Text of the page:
Iranian leader defends 9/11 statement, says UN should investigate
The Iranian president on Friday defended his remarks at the U.N. in which he claimed most people in the world believe the United States was behind the Sept. 11, 2001 terror attacks.
He also challenged the United Nations to set up a commission to study the attacks.
“I did not pass judgment, but don’t you feel that the time has come to have a fact finding committee,” Mahmoud Ahmadinejad asked during a news conference in a New York hotel.
He also lashed out at the U.S. wars in Iraq and Afghanistan as an overreaction to the attacks. The Americans should “not occupy the entire Middle East…bomb wedding parties…annihilate an entire village just because one terrorist is hiding there.”
Ahmadinejad’s remarks during a speech to the U.N. General Assembly Thursday afternoon prompted a walkout by the U.S. diplomats. Delegations from all 27 European Union nations followed the Americans out along with representatives from Australia, New Zealand, Canada and Costa Rica, an EU diplomat said.
President Barack Obama responded to Ahmadinejad in a BBC Persian service interview Friday saying: “Well, it was offensive. It was hateful.”
“And particularly for him to make the statement here in Manhattan, just a little north of Ground Zero, where families lost their loved ones, people of all faiths, all ethnicities who see this as the seminal tragedy of this generation, for him to make a statement like that was inexcusable,” Obama said.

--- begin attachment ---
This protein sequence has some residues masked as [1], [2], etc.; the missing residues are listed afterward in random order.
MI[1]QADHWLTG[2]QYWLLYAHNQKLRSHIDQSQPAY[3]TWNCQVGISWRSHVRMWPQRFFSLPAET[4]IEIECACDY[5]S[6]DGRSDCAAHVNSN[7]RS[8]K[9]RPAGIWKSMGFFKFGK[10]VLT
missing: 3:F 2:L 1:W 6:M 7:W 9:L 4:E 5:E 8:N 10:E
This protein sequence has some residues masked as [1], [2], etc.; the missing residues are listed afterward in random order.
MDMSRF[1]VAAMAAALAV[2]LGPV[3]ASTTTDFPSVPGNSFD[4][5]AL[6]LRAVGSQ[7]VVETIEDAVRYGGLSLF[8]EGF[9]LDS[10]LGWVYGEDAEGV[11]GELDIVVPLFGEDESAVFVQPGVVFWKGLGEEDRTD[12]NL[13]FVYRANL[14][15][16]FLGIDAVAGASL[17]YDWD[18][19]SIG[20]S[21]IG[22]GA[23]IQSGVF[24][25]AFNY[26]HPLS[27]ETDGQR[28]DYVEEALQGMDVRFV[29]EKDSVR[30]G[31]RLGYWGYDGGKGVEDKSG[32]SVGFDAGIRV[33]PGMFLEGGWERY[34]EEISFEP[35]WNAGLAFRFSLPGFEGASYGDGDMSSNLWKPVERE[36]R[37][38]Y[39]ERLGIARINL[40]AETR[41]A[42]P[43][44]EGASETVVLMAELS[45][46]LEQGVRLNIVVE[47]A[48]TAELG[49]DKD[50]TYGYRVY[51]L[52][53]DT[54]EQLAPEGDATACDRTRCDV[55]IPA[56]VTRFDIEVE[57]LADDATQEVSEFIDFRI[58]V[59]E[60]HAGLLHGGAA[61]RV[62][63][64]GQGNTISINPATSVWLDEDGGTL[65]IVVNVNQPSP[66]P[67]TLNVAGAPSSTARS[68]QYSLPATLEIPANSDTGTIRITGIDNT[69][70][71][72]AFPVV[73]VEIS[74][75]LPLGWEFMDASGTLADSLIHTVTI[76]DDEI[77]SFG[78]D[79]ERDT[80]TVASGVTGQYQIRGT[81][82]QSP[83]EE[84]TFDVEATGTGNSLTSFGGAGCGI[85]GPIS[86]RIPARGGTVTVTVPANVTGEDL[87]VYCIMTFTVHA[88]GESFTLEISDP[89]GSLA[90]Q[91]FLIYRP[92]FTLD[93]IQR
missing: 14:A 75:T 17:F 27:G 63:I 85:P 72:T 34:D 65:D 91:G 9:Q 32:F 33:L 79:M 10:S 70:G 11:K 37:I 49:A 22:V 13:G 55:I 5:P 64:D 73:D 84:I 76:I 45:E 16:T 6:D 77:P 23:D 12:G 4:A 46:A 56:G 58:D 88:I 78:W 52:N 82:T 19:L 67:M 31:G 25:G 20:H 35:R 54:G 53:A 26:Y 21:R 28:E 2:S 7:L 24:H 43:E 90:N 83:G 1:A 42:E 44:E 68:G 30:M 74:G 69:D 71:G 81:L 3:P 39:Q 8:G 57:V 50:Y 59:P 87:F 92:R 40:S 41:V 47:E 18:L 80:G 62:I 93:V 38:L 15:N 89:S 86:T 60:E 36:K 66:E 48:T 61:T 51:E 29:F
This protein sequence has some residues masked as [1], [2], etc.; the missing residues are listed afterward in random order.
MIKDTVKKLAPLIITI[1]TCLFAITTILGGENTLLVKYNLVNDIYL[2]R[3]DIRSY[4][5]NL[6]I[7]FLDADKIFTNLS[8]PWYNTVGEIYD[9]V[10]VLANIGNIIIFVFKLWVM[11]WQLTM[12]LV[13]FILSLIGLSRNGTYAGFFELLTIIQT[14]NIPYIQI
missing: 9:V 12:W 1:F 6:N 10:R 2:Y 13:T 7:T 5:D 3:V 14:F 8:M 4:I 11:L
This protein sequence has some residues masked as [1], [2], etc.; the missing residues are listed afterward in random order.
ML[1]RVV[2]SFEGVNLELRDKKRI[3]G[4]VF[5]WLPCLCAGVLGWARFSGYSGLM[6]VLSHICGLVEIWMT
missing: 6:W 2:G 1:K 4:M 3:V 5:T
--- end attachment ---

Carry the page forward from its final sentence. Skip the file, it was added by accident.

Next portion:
Ahmadinejad routinely makes incendiary remarks, which the West claims are a diversion from heavy international pressure on Tehran to end uranium enrichment and prove that it is not trying to build a nuclear weapon. Iran insists it is enriching uranium only to fuel nuclear reactors only to generate electricity.
Iran is under four sets of U.N. Security Council sanctions as punishment for its failure to make its nuclear ambitions transparent.
The Iranian leader said during the news conference that he thought it would be able reopen contact next month to set a framework for negotiations with the five permanent members of the Security Council — the U.S., Britain, France, Russia and China as well as Germany.
The grouping is known as the P5 + One.